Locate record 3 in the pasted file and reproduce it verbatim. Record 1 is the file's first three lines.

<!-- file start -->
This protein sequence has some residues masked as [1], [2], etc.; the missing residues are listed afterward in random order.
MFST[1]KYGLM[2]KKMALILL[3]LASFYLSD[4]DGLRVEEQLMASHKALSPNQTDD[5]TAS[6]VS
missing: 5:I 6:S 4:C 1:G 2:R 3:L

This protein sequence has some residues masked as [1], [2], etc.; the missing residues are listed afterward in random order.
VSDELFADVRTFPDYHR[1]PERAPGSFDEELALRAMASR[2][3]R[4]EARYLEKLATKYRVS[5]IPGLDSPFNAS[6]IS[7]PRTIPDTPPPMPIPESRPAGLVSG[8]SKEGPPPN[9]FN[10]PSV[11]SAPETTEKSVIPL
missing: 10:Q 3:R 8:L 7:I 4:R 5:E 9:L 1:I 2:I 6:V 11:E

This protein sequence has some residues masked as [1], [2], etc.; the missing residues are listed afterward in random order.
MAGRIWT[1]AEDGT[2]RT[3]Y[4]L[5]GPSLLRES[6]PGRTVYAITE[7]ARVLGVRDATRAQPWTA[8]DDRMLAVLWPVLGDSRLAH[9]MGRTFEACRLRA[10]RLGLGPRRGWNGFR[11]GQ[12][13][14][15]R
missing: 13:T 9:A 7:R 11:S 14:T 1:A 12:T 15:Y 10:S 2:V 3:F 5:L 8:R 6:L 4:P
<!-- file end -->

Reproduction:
This protein sequence has some residues masked as [1], [2], etc.; the missing residues are listed afterward in random order.
MAGRIWT[1]AEDGT[2]RT[3]Y[4]L[5]GPSLLRES[6]PGRTVYAITE[7]ARVLGVRDATRAQPWTA[8]DDRMLAVLWPVLGDSRLAH[9]MGRTFEACRLRA[10]RLGLGPRRGWNGFR[11]GQ[12][13][14][15]R
missing: 13:T 9:A 7:R 11:S 14:T 1:A 12:T 15:Y 10:S 2:V 3:F 5:L 8:R 6:L 4:P